AP reports a suicide bomber on a motorbike rammed into a minibus carrying security personnel, detonating a blast Monday that killed at least six people and wounded more than 30 in the latest attack in the Pakistani garrison city of Rawalpindi, officials said.
The bus was destroyed during the blast on a road running through a bazaar near the offices of the army's National Logistics Cell, said Bisharat Abbasi, the local police chief.
A military statement said four members of the armed forces had been killed. But it did not mention civilian casualties and a security official told The Associated Press there were at least six fatalities. The Geo news channel reported that 10 people had died.
The bus was carrying doctors and security personnel, said the security official, who spoke on condition of anonymity because he was not authorized to speak to the media.
"It was very powerful," he said, adding that the bomb sent splinters that struck a wall beside him. Police and troops arrived at scene of the attack a few minutes later and transported the dead and injured to hospitals, he said.
In recent months there have been a series of suicide bombings in Rawalpindi, a city where the army has its headquarters, about seven miles from the capital, Islamabad. President Pervez Musharraf also stays in the city, and he was in his office several miles from the scene at the time of the blast.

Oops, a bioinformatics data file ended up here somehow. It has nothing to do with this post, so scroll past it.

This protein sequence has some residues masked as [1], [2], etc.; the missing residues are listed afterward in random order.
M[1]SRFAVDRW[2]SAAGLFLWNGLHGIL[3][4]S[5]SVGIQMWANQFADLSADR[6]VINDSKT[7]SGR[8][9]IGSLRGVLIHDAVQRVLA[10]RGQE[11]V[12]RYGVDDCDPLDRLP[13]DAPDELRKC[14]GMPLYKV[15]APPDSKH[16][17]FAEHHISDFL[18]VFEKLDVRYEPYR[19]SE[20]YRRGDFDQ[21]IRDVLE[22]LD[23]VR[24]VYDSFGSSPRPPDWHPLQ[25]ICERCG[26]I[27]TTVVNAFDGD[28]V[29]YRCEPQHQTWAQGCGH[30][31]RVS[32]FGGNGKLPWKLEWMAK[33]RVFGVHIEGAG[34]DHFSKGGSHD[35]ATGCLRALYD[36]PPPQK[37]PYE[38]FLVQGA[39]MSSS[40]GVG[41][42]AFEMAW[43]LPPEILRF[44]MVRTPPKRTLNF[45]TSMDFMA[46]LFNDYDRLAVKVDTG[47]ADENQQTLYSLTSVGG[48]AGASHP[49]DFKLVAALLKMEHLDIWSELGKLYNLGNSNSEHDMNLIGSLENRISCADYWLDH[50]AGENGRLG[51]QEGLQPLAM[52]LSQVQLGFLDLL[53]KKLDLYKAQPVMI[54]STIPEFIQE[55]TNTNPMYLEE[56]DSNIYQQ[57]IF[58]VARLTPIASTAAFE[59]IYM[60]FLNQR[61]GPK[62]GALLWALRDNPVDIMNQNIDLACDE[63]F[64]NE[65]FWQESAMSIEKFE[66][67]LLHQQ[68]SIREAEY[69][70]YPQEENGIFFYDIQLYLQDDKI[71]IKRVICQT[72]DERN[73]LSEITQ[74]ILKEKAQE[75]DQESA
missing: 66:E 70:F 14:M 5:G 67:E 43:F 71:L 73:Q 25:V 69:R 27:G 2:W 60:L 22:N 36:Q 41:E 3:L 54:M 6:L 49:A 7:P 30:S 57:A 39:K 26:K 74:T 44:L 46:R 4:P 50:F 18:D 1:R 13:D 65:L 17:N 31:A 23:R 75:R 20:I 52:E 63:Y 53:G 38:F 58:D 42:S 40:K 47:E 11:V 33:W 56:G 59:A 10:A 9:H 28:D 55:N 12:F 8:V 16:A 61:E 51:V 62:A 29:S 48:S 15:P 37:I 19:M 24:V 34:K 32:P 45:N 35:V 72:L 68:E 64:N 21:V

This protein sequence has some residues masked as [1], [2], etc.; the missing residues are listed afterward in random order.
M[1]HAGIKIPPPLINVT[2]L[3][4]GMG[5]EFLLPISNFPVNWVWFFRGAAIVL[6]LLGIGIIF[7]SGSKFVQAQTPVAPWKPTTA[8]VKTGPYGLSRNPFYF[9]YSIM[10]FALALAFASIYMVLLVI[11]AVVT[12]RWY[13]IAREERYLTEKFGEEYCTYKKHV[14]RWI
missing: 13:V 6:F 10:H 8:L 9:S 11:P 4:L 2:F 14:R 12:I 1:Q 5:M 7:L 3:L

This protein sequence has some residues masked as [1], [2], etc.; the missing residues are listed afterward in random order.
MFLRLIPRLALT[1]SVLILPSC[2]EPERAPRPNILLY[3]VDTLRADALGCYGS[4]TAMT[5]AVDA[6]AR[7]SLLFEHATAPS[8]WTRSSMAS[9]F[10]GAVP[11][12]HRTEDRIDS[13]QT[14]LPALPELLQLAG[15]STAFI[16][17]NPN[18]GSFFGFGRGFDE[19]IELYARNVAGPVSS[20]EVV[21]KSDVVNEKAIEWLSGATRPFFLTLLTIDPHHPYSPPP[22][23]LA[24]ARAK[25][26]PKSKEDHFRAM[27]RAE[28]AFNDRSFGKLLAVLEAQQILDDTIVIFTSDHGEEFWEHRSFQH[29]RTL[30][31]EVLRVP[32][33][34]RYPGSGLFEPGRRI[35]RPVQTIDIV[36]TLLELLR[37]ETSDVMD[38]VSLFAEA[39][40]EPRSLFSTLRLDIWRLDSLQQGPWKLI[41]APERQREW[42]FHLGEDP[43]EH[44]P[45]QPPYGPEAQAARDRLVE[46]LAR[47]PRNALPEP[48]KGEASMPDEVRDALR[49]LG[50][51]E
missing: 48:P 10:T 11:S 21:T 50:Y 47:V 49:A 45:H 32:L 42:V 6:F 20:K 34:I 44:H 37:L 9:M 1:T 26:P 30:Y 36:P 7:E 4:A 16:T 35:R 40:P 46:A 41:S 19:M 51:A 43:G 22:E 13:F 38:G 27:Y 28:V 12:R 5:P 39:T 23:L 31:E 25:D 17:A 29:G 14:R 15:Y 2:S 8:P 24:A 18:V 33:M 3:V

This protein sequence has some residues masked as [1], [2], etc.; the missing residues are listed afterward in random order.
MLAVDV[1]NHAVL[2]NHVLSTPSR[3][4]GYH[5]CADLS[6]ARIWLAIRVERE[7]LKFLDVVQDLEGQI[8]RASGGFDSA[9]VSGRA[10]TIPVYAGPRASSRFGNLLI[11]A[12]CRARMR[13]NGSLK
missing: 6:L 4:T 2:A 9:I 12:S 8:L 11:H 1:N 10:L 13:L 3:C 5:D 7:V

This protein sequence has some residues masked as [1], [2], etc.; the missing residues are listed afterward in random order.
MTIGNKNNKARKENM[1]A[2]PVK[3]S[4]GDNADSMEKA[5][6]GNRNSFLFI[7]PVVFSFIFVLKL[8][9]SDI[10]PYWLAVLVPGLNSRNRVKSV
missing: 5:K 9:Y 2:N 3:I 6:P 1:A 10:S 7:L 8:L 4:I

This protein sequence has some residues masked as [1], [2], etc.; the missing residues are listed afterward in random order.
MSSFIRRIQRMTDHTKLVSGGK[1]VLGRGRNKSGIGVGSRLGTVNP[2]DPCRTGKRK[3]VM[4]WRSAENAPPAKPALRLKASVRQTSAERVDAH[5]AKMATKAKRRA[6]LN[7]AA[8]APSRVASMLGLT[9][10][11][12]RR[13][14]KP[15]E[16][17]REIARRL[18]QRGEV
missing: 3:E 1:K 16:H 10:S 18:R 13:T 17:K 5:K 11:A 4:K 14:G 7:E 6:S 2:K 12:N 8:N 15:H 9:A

Prior to that, attacks hit security forces and employees of Pakistan's Inter-Services Intelligence agency, including two suicide bombings against a bus of ISI employees and an army checkpoint on Nov. 24 that killed up to 35 people.
There have been no claims of responsibility for the attacks, but authorities have blamed Taliban militants based near the Afghan border who pose a growing security threat across Pakistan.
The latest attack came just a week after a U.S. missile strike killed a top al-Qaida commander, Abu Laith al-Libi, in a remote tribal village near the border with Afghanistan.
Pakistan and Washington have yet to confirm the death of al-Libi. It was first reported Thursday on Islamic extremist Web sites and confirmed by an American official who said the veteran al-Qaida leader was hit by a missile from a U.S. Predator drone in a village in North Waziristan.
Although it has not confirmed the killing, Pakistan has since stepped up security, apparently to avoid possible retaliatory attacks by militants.
The killing of al-Libi, described by Pakistani intelligence officials as al-Qaida's operational commander in the border region, was a boost for the U.S. in its battle against the terror network after a spate of pessimistic assessments of the coalition's campaign against the Taliban in Afghanistan.